Going Dutch At The Jazz Piano Series

Right now, improvisations what defines jazz, says Jeroen van Vliet, who kicks off Arts Alives Jazz Piano Series tonight. He spoke to Gwen Ansell

SO here I am, drinking herbal tea and listening to two jazz pianists at once. The one talking is Dutch visitor Jeroen van Vliet. The one playing — on the tape deck — is South African Shakes Mgudlwa with the Soul Giants. Van Vliet is trying to come to terms with the kind of music scene where a player of this calibre could live, work and die hidden from international jazz history.

This man is great … strong compositions and an incredibly well thought-out concept of where the improvisations are going … Its odd, but in the Netherlands we probably know more about the politics of South Africa than about the music or the spirit of the people. I love the playing of Abdullah Ibrahim, but without knowing much about the background which made that music.

On stage, Van Vliet is a much more restless presence. Last Friday in Pretoria, poised over the keyboards like some kind of stick insect, his contributions to the music of the Paul van Kemenade Quintet took a wry, post-modernist look at jazz piano conventions. On Hot Cocoa he added the flavour of hard bop; on Call a spare, almost Schoenberg-like intro; on Sweet Emma sounding as though somebody had shot holes in a Dr John solo, removing the barrelhouse baroque.

This week in Johannesburg, Van Vliet is in the driving seat, conducting workshops through the week and performing as the first guest in the Arts Alive Jazz Piano Series tonight and tomorrow.

Playing the piano feels natural to me. When I started music, the piano was what I wanted — even though my mom hoped Id play something else like the flute. Van Vliet started lessons at 10. He has won several prizes as composer and soloist, including first prize with his quintet, Iris, at the NOS Jazz Concourse in Amsterdam in 1988. He teaches, gigs, and for the past year has been resident composer for the dance company RAZ.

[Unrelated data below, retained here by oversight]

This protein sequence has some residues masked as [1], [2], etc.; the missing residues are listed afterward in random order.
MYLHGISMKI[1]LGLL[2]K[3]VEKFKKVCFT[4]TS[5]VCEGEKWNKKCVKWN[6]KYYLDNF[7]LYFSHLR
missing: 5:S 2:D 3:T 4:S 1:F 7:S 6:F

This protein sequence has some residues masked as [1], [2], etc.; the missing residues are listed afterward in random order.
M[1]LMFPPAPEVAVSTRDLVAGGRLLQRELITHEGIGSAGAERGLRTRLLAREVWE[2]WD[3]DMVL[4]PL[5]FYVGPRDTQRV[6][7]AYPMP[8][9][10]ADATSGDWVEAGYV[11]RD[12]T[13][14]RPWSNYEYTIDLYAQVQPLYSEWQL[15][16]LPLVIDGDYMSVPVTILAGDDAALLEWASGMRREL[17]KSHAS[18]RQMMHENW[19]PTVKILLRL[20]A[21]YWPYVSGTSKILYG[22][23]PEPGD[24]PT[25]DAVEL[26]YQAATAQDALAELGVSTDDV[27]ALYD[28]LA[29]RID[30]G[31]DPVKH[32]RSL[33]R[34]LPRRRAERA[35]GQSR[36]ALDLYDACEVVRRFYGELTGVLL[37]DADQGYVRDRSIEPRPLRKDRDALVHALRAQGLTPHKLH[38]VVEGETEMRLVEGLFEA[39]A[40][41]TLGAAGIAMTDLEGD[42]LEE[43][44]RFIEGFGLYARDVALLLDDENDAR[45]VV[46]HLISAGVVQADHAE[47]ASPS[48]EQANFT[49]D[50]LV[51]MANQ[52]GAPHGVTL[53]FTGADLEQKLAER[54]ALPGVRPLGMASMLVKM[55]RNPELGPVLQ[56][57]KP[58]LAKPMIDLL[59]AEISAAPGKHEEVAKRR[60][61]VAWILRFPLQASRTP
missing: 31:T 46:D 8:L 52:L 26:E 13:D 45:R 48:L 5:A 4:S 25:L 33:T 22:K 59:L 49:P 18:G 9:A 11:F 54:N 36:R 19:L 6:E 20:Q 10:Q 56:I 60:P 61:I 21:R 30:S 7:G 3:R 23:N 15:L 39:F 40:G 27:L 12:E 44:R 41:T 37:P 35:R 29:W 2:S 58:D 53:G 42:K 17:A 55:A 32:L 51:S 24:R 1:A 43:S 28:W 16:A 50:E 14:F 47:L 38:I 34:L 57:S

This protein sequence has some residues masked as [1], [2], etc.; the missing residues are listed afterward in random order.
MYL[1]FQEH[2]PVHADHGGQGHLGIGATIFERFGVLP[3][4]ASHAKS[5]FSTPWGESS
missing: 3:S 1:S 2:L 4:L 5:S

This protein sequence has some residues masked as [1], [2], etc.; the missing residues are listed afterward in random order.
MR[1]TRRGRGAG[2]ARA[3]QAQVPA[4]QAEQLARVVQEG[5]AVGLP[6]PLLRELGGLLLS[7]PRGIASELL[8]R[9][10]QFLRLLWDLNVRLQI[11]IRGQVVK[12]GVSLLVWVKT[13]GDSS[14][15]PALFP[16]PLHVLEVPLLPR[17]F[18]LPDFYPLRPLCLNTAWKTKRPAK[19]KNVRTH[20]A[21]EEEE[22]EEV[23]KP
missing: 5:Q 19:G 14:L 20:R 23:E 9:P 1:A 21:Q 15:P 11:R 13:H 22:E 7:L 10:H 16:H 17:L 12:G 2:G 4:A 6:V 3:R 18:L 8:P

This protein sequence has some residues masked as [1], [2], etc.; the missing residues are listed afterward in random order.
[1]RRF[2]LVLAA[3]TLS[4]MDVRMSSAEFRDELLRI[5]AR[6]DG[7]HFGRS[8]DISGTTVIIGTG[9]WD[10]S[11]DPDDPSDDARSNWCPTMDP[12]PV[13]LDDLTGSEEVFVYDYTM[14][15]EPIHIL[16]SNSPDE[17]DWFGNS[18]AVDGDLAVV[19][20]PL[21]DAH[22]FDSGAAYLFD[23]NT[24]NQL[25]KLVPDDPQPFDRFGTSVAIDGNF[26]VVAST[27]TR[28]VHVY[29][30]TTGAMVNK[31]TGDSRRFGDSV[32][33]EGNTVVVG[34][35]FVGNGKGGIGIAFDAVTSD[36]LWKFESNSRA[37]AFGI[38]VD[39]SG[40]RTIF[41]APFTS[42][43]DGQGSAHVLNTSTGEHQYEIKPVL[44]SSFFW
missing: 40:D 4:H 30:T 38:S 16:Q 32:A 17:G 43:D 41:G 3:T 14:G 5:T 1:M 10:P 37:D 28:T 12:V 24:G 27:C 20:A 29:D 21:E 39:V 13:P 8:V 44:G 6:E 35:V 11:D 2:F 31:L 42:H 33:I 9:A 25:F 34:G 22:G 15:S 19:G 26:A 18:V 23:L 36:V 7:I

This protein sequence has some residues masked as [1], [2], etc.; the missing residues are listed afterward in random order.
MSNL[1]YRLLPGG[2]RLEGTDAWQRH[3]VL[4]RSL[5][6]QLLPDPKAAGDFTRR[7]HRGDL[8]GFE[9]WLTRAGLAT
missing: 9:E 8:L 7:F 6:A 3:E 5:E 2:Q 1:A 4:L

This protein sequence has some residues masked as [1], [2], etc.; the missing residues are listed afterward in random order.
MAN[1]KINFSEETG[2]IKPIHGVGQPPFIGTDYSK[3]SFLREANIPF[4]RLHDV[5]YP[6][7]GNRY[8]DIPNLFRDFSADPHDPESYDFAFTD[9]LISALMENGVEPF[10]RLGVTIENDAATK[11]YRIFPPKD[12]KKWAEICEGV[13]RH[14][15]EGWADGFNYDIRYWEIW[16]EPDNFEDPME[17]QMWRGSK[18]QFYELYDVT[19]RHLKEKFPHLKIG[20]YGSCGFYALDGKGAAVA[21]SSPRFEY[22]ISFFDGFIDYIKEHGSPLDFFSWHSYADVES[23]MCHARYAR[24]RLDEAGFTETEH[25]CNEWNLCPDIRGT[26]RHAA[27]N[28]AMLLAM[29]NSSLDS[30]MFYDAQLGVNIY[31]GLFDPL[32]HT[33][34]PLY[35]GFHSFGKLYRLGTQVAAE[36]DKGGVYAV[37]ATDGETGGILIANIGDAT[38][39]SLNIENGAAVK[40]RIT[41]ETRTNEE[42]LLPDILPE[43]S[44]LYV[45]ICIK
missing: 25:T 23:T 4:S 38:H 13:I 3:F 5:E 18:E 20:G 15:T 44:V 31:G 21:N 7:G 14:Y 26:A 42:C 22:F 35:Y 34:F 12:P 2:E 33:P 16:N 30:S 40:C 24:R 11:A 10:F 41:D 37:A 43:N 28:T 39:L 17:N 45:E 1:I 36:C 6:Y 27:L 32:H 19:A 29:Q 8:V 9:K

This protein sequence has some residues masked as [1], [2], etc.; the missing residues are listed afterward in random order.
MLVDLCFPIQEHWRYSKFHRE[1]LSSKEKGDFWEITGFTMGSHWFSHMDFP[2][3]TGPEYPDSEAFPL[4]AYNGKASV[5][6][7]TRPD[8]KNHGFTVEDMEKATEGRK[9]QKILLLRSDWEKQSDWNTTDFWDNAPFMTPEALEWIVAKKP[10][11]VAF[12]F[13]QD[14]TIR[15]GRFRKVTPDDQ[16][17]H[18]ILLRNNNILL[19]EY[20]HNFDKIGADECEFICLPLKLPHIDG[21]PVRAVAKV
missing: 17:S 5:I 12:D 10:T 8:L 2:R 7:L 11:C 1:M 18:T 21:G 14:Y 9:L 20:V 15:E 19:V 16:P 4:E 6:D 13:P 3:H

The piano can be so many things: melodic, percussive — sometimes it can be a bitch too. In Europe, history has tended to see the piano virtuoso as taming his instrument — but in fact the instrument shapes you. To let a piano sing as it can, you have to listen to what that instrument can do; thats the main content of the musical language youre talking.

And although when I was a kid I occasionally dreamed of being a concert pianist — white tie and tails, the whole number — I was already too much into improvisation for that.

Van Vliet doesnt agree with the neo-classicists of jazz, grouped around Wynton Marsalis, Stanley Crouch and the Lincoln Centre, who see swing as the essence of the music. No. The history of jazz started somewhere else, in blues and ragtime for which specific contents, a specific musical grammar were more important than the improvisation. But for 1994, improvisation is what defines jazz. Thats what makes me a jazz musician, just as my European classical training maybe makes me something else.

Van Vliet is working with students at Fuba and at the PWV Music Academy in Daveyton. He views the disputes which earlier threatened the series as normal. Everywhere, including the Netherlands, musicians unions set the conditions for visiting artists. But when we planned to come, we already knew — and were glad — that we had to do more than just play concerts.

His concerts will involve saxophonist Zim Ngqawana and trumpeter Feya Faku. I know Zims playing now. I love it. It has that real African feel but also his own strong sound. I hope in the workshops — as we did last week at Pretoria Technikon — we can share knowledge about dealing with the instrument. In Pretoria, I learned that our kind of music with its strong emphasis on a personal, improvising voice is very new to South Africa.

As for what Van Vliet wants as a souvenir from South Africa: I want to really get to know the experience of South African musicians and a better understanding not only of the music but of the lives of ordinary people here. When he leaves, hes clutching a list of South African jazz pianists. Hell get to the record store as soon as he has some free time from teaching.

* Following last weeks union protests, the series now includes opening sets by South African jazz pianists. Concerts start at 8pm at the Newtown Galleries tonight and tomorrow night (September 9 and 10), with R20 tickets obtainable from Computicket or at the door.

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